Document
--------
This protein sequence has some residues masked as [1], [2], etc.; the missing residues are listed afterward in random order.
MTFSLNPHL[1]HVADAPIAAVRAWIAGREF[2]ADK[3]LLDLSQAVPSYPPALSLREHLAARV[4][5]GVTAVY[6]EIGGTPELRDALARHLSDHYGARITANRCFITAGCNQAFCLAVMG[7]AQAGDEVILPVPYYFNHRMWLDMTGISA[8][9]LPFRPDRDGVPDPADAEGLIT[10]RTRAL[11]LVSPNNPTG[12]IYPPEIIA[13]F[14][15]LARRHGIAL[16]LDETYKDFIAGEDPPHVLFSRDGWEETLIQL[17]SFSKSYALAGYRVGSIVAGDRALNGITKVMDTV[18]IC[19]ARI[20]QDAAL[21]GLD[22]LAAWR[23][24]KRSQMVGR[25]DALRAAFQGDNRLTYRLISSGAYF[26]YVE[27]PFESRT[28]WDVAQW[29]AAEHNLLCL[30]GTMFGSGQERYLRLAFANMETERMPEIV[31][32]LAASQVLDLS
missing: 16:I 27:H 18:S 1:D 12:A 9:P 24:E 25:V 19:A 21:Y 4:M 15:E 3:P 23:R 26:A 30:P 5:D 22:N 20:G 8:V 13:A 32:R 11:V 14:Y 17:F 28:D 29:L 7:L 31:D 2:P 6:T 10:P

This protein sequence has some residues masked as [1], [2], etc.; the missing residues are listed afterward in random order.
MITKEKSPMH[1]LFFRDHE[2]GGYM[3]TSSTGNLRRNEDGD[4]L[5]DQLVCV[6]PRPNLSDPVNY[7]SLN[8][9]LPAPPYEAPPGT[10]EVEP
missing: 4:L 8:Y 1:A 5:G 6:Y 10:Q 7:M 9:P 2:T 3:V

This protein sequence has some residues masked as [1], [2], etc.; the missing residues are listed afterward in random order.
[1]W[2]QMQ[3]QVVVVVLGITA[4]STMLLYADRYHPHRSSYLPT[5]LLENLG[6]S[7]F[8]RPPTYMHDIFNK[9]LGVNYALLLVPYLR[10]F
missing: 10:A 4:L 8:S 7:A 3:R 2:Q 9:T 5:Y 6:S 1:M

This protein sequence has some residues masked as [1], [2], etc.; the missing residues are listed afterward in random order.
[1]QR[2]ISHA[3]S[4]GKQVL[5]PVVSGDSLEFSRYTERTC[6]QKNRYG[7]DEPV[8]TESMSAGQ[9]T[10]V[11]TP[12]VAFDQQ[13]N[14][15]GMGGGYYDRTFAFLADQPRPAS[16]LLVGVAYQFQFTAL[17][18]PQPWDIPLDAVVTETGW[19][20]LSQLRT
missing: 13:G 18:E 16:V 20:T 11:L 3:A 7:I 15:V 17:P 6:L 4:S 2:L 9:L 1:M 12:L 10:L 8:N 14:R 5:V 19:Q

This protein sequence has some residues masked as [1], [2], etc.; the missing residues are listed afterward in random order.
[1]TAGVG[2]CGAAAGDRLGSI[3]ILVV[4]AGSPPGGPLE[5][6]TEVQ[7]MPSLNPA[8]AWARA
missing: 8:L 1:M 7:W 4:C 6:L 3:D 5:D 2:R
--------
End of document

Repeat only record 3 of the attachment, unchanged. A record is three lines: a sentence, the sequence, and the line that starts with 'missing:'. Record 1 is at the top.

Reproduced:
This protein sequence has some residues masked as [1], [2], etc.; the missing residues are listed afterward in random order.
[1]W[2]QMQ[3]QVVVVVLGITA[4]STMLLYADRYHPHRSSYLPT[5]LLENLG[6]S[7]F[8]RPPTYMHDIFNK[9]LGVNYALLLVPYLR[10]F
missing: 10:A 4:L 8:S 7:A 3:R 2:Q 9:T 5:Y 6:S 1:M